Part of 4 in the series
I believe the thinness of geek culture is a major player in many of the ills of the trade. It is sociotechnical in impact, simultaneously affecting areas as seemingly distant & distinct as the "social" gender diversity and the "technical" iterative design.
Last night, I enjoyed Virginia doing a hilarious profane rant about an incoherent technical manual she’d used that day. We’re not talking about jargon or domain ignorance, but of flat-out incoherence: bad sentences, contradictory advice, poor case discrimination, nonsense.
I remarked to her that, in geek circles, writers are routinely regarded as, at best, second-class citizens. I spun a tale of the writers who made that crap, using what I’ve seen such folks work through over the years. She laughed to hear it, and likely doesn’t hate them anymore.
(If you write technical material for tractor-owners, you can rest easy tonight, she’s not coming for you. To be fair, it was a close thing for a little while.)
Where’s that come from? Why are writers in geekery second-class? There are a lot of roles in the trade who are second-class. Even people who have actual command roles, like PO’s and middle managers.
Three primary hallmarks of thin culture are 1) narrow badging, 2) the unexamined self, and 3) atemporality. They are both the partial product of and the partial cause of a deep abiding insecurity.
We badge in this trade around "do you roll code", and we do it narrowly and harshly. (We also do it unfairly, using it in a kind of "no true scotsman" to exclude people we’re afraid of who do, in fact, roll code.)
When I’m angry at the exclusionary behavior, it’s easy for me to see these men — they’re usually men — as spoiled anointed princes who want to close the gate as soon as they make it inside.
That’s me, of course, being mean. I want to fight the narrow badging by endorsing my own self-blindness in a take that is atemporal. 🙂
In 1980, the PC revolution exploded. Hundreds of thousands of lucrative and rewarding jobs came into being almost overnight. And who filled them? I did, and so did a whole bunch of other people who fit parts of my personality profile.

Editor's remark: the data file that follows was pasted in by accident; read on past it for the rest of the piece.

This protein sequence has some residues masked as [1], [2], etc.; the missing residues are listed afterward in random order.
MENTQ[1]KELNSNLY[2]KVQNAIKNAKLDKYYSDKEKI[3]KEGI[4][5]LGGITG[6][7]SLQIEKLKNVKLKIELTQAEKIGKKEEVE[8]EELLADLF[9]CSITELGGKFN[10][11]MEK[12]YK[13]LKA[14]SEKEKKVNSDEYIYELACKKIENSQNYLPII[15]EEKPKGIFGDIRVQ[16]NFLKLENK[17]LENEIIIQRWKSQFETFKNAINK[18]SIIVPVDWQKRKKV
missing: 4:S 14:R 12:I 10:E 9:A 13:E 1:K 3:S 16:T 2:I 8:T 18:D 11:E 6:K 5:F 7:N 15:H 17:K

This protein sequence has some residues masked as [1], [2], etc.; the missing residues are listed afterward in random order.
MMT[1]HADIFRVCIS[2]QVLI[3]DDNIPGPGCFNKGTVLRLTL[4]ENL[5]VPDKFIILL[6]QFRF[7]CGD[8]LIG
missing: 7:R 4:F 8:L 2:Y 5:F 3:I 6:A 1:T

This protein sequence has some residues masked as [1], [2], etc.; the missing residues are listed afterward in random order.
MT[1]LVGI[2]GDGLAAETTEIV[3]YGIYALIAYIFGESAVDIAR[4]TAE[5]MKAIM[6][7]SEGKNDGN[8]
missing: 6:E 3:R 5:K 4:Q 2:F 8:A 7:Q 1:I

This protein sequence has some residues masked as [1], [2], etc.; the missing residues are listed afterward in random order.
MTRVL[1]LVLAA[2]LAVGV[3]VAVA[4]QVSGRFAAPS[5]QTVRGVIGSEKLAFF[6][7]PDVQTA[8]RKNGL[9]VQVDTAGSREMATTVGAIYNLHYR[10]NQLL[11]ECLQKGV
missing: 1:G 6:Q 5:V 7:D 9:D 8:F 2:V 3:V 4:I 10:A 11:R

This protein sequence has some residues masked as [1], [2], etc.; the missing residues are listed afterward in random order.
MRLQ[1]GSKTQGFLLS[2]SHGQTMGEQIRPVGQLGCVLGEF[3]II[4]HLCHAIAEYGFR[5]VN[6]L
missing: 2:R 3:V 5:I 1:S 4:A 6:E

Many of us were, well, very much not princes when we were coming up. The most common word by far for referring to us is "nerd". (I use and prefer "geek", myself, because reasons.)
I’ll just give you three data points, just gestures, bridges, maybe, a chance to see these arrogant defensive exclusionary princes in another light.
- For many of these princes, the computer is their best friend. A computer is never too tired to play. It never makes fun of you. It doesn’t care what you do other than computing. It is infinitely patient and infinitely predictable.
- Those princes, like me, who grew up before computers, had other friends. I read the entire World Book Encyclopedia. I checked out "The Compleat Strategyst" from my library over a dozen times, and had notebooks full of minmax matrices.
- There are stories out there, a dime a dozen, of Depression-era folks, of wartime refugees, that tell of their inability to conceive of "plenty", their obsession with scarcity, decades and decades after the hard times are long gone.
Narrow badging, self-blindness, atemporality, these are insecurity. If I don’t badge I won’t know when I’m spozed to be passing or not. Examining myself requires a courage I don’t always have. Remembering what it’s like to be not a prince can be a deeply painful thing.
So. There’s a story there. It’s not a happy story, it’s not the story we want to wind up telling the world about our trade. It’s not the story of who I, we, want to be. But it’s a real story, and it did happen, and it does account for a great deal of what’s wrong around us.
How do we change it?
I believe we have to re-tell the story. We have to tell the story again, and again, changing it each time, until it becomes the story of bringing a large and diverse group of people together in a common culture of kind and creative community.
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